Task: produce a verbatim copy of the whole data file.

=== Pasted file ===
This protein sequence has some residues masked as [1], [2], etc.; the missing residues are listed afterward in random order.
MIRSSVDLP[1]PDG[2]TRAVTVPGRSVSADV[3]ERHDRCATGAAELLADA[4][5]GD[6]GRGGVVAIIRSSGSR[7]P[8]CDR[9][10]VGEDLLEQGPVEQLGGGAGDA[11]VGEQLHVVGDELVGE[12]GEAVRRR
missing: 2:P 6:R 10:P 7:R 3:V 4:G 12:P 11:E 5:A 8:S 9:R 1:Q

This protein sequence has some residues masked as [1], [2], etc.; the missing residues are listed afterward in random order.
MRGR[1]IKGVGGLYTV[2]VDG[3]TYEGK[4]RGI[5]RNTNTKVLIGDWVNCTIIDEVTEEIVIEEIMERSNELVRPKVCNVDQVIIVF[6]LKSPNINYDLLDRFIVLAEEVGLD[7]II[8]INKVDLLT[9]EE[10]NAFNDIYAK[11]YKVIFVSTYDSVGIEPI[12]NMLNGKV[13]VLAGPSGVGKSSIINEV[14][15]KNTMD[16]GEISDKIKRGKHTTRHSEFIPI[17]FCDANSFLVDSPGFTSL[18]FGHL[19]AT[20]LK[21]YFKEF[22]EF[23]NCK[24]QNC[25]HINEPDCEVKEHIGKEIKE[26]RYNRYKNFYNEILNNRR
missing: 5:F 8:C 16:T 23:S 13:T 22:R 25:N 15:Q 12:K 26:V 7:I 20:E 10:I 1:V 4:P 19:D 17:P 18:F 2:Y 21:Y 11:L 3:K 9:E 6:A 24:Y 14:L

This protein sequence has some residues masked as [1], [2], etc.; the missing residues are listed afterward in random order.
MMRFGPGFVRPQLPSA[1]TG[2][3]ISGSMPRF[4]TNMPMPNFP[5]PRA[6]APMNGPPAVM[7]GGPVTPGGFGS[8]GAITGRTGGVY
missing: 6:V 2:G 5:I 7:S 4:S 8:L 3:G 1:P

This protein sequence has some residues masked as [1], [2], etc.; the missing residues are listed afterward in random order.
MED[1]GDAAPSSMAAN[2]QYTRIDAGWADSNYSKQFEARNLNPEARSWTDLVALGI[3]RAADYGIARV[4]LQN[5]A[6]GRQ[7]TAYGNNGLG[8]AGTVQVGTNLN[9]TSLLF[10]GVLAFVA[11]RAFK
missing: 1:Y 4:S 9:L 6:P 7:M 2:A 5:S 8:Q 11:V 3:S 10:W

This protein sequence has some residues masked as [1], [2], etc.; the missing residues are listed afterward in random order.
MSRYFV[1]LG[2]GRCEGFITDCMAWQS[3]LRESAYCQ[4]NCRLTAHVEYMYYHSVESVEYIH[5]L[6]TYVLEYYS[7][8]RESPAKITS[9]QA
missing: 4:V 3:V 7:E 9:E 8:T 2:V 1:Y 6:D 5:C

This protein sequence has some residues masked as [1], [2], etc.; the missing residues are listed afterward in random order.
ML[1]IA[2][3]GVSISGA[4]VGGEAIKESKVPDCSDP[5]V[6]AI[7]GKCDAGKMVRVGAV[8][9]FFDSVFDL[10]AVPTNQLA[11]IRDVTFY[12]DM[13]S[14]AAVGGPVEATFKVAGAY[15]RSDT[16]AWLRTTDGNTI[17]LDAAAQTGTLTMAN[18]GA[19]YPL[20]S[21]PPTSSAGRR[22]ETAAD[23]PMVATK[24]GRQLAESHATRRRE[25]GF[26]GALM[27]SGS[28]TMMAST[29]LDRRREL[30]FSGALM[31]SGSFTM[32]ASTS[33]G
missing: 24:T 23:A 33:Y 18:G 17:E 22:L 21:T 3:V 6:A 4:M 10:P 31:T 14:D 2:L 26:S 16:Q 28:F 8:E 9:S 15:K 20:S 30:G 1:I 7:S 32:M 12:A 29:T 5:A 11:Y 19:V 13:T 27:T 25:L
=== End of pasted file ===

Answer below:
This protein sequence has some residues masked as [1], [2], etc.; the missing residues are listed afterward in random order.
MIRSSVDLP[1]PDG[2]TRAVTVPGRSVSADV[3]ERHDRCATGAAELLADA[4][5]GD[6]GRGGVVAIIRSSGSR[7]P[8]CDR[9][10]VGEDLLEQGPVEQLGGGAGDA[11]VGEQLHVVGDELVGE[12]GEAVRRR
missing: 2:P 6:R 10:P 7:R 3:V 4:G 12:P 11:E 5:A 8:S 9:R 1:Q

This protein sequence has some residues masked as [1], [2], etc.; the missing residues are listed afterward in random order.
MRGR[1]IKGVGGLYTV[2]VDG[3]TYEGK[4]RGI[5]RNTNTKVLIGDWVNCTIIDEVTEEIVIEEIMERSNELVRPKVCNVDQVIIVF[6]LKSPNINYDLLDRFIVLAEEVGLD[7]II[8]INKVDLLT[9]EE[10]NAFNDIYAK[11]YKVIFVSTYDSVGIEPI[12]NMLNGKV[13]VLAGPSGVGKSSIINEV[14][15]KNTMD[16]GEISDKIKRGKHTTRHSEFIPI[17]FCDANSFLVDSPGFTSL[18]FGHL[19]AT[20]LK[21]YFKEF[22]EF[23]NCK[24]QNC[25]HINEPDCEVKEHIGKEIKE[26]RYNRYKNFYNEILNNRR
missing: 5:F 8:C 16:T 23:S 13:T 22:R 25:N 15:Q 12:K 26:V 7:I 20:E 10:I 1:V 4:P 19:D 17:P 18:F 2:Y 21:Y 11:L 3:K 9:E 6:A 24:Y 14:L

This protein sequence has some residues masked as [1], [2], etc.; the missing residues are listed afterward in random order.
MMRFGPGFVRPQLPSA[1]TG[2][3]ISGSMPRF[4]TNMPMPNFP[5]PRA[6]APMNGPPAVM[7]GGPVTPGGFGS[8]GAITGRTGGVY
missing: 6:V 2:G 5:I 7:S 4:S 8:L 3:G 1:P

This protein sequence has some residues masked as [1], [2], etc.; the missing residues are listed afterward in random order.
MED[1]GDAAPSSMAAN[2]QYTRIDAGWADSNYSKQFEARNLNPEARSWTDLVALGI[3]RAADYGIARV[4]LQN[5]A[6]GRQ[7]TAYGNNGLG[8]AGTVQVGTNLN[9]TSLLF[10]GVLAFVA[11]RAFK
missing: 1:Y 4:S 9:L 6:P 7:M 2:A 5:S 8:Q 11:V 3:S 10:W

This protein sequence has some residues masked as [1], [2], etc.; the missing residues are listed afterward in random order.
MSRYFV[1]LG[2]GRCEGFITDCMAWQS[3]LRESAYCQ[4]NCRLTAHVEYMYYHSVESVEYIH[5]L[6]TYVLEYYS[7][8]RESPAKITS[9]QA
missing: 4:V 3:V 7:E 9:E 8:T 2:V 1:Y 6:D 5:C

This protein sequence has some residues masked as [1], [2], etc.; the missing residues are listed afterward in random order.
ML[1]IA[2][3]GVSISGA[4]VGGEAIKESKVPDCSDP[5]V[6]AI[7]GKCDAGKMVRVGAV[8][9]FFDSVFDL[10]AVPTNQLA[11]IRDVTFY[12]DM[13]S[14]AAVGGPVEATFKVAGAY[15]RSDT[16]AWLRTTDGNTI[17]LDAAAQTGTLTMAN[18]GA[19]YPL[20]S[21]PPTSSAGRR[22]ETAAD[23]PMVATK[24]GRQLAESHATRRRE[25]GF[26]GALM[27]SGS[28]TMMAST[29]LDRRREL[30]FSGALM[31]SGSFTM[32]ASTS[33]G
missing: 24:T 23:A 33:Y 18:G 17:E 22:L 21:T 3:V 6:A 4:M 10:P 31:T 14:D 2:L 26:S 16:Q 28:F 8:E 9:S 15:K 20:S 30:G 1:I 7:S 32:M 12:A 29:T 5:A 11:Y 19:V 13:T 27:T 25:L